Echo in Context Teleconference for the second time broadcast to Asia-Pacific region

Palo Alto 08 February 1999 The Annual Echo in Context Teleconference surely constitutes the longest-running telemedicine educational event in the world. The fourteenth edition of this live programme dedicated to ultrasound was sponsored both by Duke University Medical Center and Hewlett-Packard Company. Experts in over 140 cities in Europe, the Middle East and the Americas were able to watch the lectures and discussions on "Clinical Impact: New Solutions to the Oldest Echo Problems", this year's selected theme. Over 7500 people were offered a chance to follow the programme, which for the second year already was broadcast to the Asia-Pacific region.

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The Annual Echo in Context Teleconference surely constitutes the longest-running telemedicine educational event in the world. The fourteenth edition of this live programme dedicated to ultrasound was sponsored both by Duke University Medical Center and Hewlett-Packard Company. Experts in over 140 cities in Europe, the Middle East and the Americas were able to watch the lectures and discussions on "Clinical Impact: New Solutions to the Oldest Echo Problems", this year's selected theme. Over 7500 people were offered a chance to follow the programme, which for the second year already was broadcast to the Asia-Pacific region.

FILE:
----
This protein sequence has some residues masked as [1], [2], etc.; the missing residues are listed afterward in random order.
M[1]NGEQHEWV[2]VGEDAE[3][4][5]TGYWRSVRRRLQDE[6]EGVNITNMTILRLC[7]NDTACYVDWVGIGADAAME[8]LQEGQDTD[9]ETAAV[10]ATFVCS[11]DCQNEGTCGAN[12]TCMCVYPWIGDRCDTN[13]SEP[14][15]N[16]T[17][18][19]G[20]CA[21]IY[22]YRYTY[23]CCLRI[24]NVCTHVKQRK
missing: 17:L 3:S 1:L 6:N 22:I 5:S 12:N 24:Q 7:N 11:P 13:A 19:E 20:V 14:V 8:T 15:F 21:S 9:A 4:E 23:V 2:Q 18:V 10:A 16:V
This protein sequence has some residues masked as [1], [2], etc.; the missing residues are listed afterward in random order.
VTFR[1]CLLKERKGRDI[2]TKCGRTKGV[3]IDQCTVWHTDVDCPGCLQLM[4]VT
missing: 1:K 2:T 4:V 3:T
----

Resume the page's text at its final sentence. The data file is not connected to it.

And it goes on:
Dr. Joseph Kisslo, who is programme director and professor of medicine at Duke University Medical Center, has been leading the various topics. The lectures, that were attended by over 500 doctors, clinicians and specialists, were rebroadcast to seven different locations in Asia. Dynamic live discussions enhanced the programme, actively watched by ultrasound specialists in Hong Kong, Taiwan, Malaysia and four major cities in China, including Beijing, Guangzhou, Shangai and Shenyang. Hewlett Packard's share in the teleconference consisted in the technical provision of its global telemedicine solution, designed with Global Telemedix, for the transmission of live patient images from echocardiography laboratories.

This way of proceeding makes the television audience more involved with the live event. The echocardiographic images function as a universal language to communicate about heart diseases, according to Dr. Kisslo. Ultrasound has become the most efficient and appropriate tool for cardiac diagnosis today. Dr. Wen-Jin Cherng from the Republic of China, who is president of the local Society of Ultrasound in Medicine as well as chairman of medicine at Chang Gung Memorial Hospital in Taiwan, is convinced that teleconferencing events promote the exchange of ideas and experiences between ultrasound experts. As a result, useful ultrasound applications have a better chance of entering the daily clinical routine.

The Echo in Context Teleconference included presentations, discussions and live patient demonstrations with revolutionary ultrasound pictures of beating human hearts. The material was supplied both by Duke University Medical Center and King's College in London. VTel Corporation provided the 384 Kb teleconferencing equipment in order to combine it with broadcast television. For the first time, a contents site from outside the USA has been integrated into the programme, by using 384 Kb connections with broadcast television from educational imaging delivered by both the United States and the United Kingdom. Ultrasound researchers no doubt have discovered lots of issues for more profound study.


Leslie Versweyveld

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